Private Peaceful Tour 2016
What a fantastic end to the academic year for so many of our Year 7 pupils - approximately half of them took part in our annual Year 7 ‘Private Peaceful’ Tour to Ypres, Belgium.
When they started at Deer Park in September 2015, all of Year 7 studied Michael Morpurgo's thought-provoking book ‘Private Peaceful’ in English and everyone was invited by our English Faculty to go on the Private Peaceful Tour which happens just before the May half term break.
At 05:40am on Thursday 26 2016 May eighty-five keen (and slightly sleepy-eyed) pupils, 10 staff and3 tour guides filled three coaches at Deer Park. Despite the relatively early start, pupils were clearly looking forward to finding out more about the events of the book and the history behind the conflict. Everyone was wishing for an exciting expedition following in the fictional footsteps of Tommo and Charlie Peaceful, while appreciating the sacrifices made by far too many soldiers during the First World War.
After a smooth coach journey and a very slightly bumpy ferry journey, the three coaches arrived in Belgium early on Thursday afternoon. The first stop was the Memorial Museum Passchendaele 1917. This interactive museum re-tells the story of WW1 in the Ypres Salient with lots of informative and interesting exhibits. The pupils were respectful and reflective during the walk through the Memorial Hall, and really enjoyed looking at how life in the trenches affected the soldiers.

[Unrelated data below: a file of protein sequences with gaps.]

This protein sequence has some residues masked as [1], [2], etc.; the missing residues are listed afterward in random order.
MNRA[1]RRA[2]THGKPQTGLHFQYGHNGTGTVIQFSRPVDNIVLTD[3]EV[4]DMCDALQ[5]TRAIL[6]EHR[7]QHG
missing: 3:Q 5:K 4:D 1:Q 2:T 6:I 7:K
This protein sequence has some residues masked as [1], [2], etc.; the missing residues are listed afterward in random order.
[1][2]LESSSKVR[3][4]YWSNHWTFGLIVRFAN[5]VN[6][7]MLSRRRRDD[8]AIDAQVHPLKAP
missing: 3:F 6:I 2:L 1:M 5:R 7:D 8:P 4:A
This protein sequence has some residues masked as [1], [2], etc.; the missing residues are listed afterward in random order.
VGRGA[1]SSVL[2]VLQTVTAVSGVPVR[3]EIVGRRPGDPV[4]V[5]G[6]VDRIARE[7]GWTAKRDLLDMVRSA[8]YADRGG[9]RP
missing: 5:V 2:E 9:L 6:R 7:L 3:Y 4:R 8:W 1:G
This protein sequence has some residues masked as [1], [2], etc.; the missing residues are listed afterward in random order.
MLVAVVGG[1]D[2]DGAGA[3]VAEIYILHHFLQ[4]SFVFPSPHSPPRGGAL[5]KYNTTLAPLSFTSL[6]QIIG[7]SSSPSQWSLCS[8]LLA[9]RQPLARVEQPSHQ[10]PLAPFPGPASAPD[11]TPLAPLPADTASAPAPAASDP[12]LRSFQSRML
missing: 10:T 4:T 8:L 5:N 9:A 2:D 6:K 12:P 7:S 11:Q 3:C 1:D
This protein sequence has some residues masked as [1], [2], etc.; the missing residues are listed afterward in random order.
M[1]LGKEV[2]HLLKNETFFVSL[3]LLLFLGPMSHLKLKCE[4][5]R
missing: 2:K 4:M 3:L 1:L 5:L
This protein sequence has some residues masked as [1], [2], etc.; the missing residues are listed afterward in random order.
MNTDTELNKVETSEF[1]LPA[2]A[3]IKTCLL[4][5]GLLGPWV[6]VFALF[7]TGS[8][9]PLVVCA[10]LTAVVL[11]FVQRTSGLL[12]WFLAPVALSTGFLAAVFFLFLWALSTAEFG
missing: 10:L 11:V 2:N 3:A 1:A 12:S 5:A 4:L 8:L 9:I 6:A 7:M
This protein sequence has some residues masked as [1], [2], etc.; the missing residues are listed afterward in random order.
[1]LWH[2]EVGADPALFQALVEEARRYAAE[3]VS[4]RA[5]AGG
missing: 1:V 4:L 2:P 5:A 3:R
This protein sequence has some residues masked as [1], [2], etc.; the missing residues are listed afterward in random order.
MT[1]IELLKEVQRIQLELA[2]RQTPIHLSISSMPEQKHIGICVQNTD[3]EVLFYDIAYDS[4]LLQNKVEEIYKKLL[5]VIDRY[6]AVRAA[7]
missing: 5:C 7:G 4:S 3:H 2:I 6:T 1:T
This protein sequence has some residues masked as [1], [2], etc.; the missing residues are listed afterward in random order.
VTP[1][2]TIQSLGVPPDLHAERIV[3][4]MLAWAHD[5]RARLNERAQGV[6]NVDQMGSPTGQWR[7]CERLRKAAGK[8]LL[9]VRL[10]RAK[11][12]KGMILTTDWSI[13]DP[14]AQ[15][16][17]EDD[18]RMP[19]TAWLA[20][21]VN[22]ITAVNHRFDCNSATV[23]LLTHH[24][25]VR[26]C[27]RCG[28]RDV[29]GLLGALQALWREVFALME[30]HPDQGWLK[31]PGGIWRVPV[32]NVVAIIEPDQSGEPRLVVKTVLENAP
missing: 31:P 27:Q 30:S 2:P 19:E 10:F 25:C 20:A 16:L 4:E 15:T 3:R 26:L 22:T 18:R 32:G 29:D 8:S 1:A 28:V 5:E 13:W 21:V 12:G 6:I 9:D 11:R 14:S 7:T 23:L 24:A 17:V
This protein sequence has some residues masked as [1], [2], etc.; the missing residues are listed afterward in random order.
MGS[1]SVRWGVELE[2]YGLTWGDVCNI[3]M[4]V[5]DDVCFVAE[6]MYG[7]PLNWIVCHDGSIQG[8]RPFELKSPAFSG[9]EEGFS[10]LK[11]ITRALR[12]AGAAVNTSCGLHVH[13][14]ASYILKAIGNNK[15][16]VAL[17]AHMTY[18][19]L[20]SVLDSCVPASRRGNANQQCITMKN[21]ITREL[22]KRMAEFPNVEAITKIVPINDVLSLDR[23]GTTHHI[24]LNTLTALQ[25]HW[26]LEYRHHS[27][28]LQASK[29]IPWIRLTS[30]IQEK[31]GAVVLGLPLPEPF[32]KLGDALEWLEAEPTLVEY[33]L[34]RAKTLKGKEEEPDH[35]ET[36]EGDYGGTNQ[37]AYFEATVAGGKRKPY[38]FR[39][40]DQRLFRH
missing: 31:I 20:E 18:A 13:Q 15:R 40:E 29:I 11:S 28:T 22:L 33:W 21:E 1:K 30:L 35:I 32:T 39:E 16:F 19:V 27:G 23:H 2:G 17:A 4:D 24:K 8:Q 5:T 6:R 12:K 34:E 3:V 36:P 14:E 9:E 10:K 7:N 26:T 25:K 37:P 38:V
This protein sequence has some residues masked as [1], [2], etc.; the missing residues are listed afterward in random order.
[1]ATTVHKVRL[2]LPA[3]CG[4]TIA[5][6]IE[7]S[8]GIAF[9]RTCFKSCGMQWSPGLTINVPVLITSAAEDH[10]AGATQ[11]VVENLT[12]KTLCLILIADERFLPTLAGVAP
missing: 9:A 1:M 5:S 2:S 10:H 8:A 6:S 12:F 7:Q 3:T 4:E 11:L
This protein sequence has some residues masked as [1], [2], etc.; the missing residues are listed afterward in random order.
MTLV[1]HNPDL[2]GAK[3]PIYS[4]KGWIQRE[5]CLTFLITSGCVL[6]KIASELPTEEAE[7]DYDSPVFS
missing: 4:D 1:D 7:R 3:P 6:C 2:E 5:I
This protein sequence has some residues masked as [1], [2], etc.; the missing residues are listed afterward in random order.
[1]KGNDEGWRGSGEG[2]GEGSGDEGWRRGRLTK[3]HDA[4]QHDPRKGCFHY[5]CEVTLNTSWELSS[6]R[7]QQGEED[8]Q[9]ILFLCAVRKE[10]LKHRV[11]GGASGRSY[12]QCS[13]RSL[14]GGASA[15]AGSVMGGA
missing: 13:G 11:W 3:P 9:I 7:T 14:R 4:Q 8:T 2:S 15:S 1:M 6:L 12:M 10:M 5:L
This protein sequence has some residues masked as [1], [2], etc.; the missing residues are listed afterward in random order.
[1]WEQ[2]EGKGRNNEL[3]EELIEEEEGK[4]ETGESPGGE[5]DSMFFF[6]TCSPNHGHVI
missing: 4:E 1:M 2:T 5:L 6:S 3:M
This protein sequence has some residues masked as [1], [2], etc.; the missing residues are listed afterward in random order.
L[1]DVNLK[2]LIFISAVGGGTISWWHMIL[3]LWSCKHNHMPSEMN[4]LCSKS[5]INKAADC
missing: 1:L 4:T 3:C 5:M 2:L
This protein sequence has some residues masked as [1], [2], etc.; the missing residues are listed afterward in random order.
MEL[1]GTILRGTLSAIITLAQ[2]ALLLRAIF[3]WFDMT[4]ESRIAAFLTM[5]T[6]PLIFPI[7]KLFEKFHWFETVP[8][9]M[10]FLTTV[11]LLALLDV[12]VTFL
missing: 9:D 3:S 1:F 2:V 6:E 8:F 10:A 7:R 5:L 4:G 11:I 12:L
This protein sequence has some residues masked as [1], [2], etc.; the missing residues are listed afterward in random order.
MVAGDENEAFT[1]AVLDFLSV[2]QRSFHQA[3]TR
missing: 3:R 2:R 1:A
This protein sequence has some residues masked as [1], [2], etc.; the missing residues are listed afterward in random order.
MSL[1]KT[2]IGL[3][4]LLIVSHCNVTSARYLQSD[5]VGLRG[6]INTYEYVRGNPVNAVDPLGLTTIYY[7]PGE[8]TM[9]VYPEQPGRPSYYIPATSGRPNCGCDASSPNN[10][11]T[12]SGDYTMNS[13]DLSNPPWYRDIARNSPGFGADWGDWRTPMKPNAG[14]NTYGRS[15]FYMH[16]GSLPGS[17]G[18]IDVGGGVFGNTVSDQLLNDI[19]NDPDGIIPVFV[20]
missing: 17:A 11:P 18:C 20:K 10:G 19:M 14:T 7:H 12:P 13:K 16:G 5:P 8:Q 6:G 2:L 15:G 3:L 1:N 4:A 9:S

After a nourishing three-course meal in the hotel it was time to venture out again; this time to Tyne Cot Cemetery. Our tour guides helped pupils and teachers conduct our own remembrance ceremony. It was a thoughtful, touching and reflective moment for all involved.
The following morning the tour moved on to Poperinghe. Known as ‘Pop’ to the soldiers, Poperinghe was a town behind the front line that weary soldiers based in the Ypres Salient visited for rest and relaxation. It was here that the pupils got to experience some local culture via a stroll through the town centre and market.
The tour also went to Bedford House Cemetery in the Flanders region and we were shown the grave of ‘Private Peaceful’: a real solider whose name inspired Michael Morpurgo to write the book.
We stopped at Talbot House - a calm and tranquil place that served as a respite for British soldiers. Whenever we go to there, we are greeted kindly and warmly by the volunteers and this time was no exception. The kind people at Talbot House are always willing to give everyone a cup of tea; Deer Park aided this endeavour with a donation of a mountain of tea bags that were gratefully received.
This year, more than any other year, there were many personal connections in our visits to the various cemeteries. Our guides were able to skilfully adapt the programme of the tour to incorporate a visit to Sanctuary Wood Cemetery, where one of our pupils was able to visit the grave of a relative and share some of their story with the rest of the group.